Overview of the AAP autism spectrum disorders toolkit and guidelines

October 1, 2008

This article reviews major concepts contained in the AAP's 2007 autism spectrum disorders guidelines and toolkit, including screening, evaluation, management, and medication options.

In 1997, a letter from an autism parent group landed on the desk of American Academy of Pediatrics' (AAP) leadership. It was a plea for guidelines targeting the diagnosis and care of children with autism. Three years later, the AAP published its first set of autism guidelines.1,2 It was also during this time that the term "autism spectrum disorders" (ASDs) was coined to reflect the fact that autism is not a single disorder, but rather a family of symptoms with varying levels of severity.

Since then, the story of ASDs has continued to grow in leaps and bounds. Volumes of literature regarding screening, diagnosis, genetics, neurobiology, and efficacy of various interventions have been published. Mounting evidence has surfaced regarding the importance of early detection and intervention, and the need for primary care pediatricians (PCPs) to make referrals to intervention programs (even before a specialist confirms the diagnosis). New data has also shed light on which interventions (non-medical and medical) have been empirically demonstrated to be effective. Finally, public awareness of ASDs has swelled.

The landscape has indeed changed, and so then must our response. Hence, in 2007, the AAP's Council on Children with Disabilities elected not to reaffirm the 2001 guidelines, but rather revise them. Three 2007 ASD publications now exist, including two clinical reports-one reviewing identification3 and the other reviewing management.4 The guidelines are also accompanied by a resource toolkit,5 comprised of more than 100 documents (eg, screening and surveillance tools, practical forms, tables, physician fact sheets, and parent handouts) designed to assist PCPs with implementing the guidelines.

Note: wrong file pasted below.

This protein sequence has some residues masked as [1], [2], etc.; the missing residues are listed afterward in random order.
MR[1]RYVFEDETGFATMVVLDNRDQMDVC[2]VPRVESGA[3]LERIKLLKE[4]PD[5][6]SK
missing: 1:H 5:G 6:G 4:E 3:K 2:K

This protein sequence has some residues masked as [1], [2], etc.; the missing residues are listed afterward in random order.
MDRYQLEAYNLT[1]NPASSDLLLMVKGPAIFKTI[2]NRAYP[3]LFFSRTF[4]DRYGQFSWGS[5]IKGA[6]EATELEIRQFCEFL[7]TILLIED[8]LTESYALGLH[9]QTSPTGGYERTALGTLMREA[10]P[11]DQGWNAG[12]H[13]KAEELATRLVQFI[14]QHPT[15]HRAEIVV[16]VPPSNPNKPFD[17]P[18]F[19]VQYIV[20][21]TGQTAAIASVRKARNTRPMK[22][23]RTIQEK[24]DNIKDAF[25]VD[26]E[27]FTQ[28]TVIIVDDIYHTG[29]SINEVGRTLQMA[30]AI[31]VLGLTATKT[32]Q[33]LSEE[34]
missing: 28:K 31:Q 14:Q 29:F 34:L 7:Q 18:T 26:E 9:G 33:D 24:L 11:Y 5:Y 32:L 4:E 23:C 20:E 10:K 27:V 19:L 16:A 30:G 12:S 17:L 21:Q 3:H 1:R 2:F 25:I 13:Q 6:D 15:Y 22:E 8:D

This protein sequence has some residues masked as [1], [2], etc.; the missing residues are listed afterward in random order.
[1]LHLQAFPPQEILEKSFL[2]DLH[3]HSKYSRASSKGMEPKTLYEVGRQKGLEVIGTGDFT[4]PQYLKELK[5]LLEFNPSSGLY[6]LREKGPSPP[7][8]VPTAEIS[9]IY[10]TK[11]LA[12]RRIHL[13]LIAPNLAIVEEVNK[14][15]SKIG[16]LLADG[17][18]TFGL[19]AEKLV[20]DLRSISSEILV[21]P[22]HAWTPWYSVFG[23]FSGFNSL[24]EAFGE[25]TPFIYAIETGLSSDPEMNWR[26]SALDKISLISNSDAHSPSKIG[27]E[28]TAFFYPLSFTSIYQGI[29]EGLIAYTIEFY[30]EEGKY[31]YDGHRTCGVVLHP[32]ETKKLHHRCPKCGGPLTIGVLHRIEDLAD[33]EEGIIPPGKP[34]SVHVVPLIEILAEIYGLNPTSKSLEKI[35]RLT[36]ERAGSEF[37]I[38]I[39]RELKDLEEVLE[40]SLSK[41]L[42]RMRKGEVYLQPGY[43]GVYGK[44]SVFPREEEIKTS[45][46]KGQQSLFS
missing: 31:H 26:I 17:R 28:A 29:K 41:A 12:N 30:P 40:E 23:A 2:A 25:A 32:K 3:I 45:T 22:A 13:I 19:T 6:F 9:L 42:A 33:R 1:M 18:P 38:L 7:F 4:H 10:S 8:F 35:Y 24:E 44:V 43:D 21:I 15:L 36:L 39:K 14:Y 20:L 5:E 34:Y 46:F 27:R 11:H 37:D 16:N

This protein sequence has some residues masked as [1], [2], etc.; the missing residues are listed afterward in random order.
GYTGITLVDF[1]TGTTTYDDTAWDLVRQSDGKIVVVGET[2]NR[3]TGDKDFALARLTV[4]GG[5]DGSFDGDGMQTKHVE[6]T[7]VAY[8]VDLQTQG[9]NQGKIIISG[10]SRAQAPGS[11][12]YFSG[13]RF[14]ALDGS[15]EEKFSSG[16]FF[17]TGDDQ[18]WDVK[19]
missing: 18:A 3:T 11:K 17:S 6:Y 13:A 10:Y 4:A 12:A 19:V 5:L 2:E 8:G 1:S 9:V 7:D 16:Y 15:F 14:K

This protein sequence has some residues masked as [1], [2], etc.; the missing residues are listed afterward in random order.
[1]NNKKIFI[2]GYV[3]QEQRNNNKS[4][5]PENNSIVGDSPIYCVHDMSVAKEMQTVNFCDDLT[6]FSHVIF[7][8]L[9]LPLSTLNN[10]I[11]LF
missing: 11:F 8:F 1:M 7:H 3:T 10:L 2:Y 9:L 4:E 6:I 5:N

We encourage readers to review the three 2007 AAP publications for more detailed information and extensive bibliography.3-5

Epidemiology and etiology

Given that there is no pathognomonic clinical sign or lab test to confirm the diagnosis of ASD, the best estimate of the current prevalence is approximately six per 1,000.6 Although this number is substantially higher than estimates prior to 1990, it may not reflect a true increase in biological prevalence. Indeed, it appears that some, if not most, of the rise in ASDs may be attributed to one or more of the following: heightened public and professional awareness due to increased media exposure, changing application of criteria and diagnostic categories, the appearance of standardized screening and diagnostic methodology, changing special education eligibility legislation, closure of large institutions and increased visibility (since children with ASDs live at home and attend community schools), and the acknowledgement that children with syndromes not usually associated with autism (ie, Down syndrome) may also meet criteria for an ASD.

In terms of etiology, we know now that ASDs are highly heritable. The recurrence rate for parents with one child with idiopathic ASDs is approximately 5% to 6%, while the recurrence rate for parents of a child with syndromic ASDs will vary depending on the syndrome. Approximately four times more males than females are affected.7

Although many genetic markers (especially those on chromosomes X, 2, 3, 7, 15, 17, and 22) and several neuropathologic abnormalities (eg, fewer Purkinje cells in the cerebellum, above-average head circumferences) have been described, no consistent nor ASD-specific abnormality occurs in all persons with ASDs. In fact, most cases of ASD are considered "idiopathic" such that these children have no recognizable etiology, usually look normal, and are somewhat more likely to have normal cognitive abilities and a better prognosis.

It is this confluence of these factors-lack of a pathognomonic sign and/or lab test, neurogenetic heterogeneity and phenotypic variation, and somewhat subjective diagnostic criteria-that has impeded and will continue to impede both the diagnosis and the determination of etiologic factors of ASDs.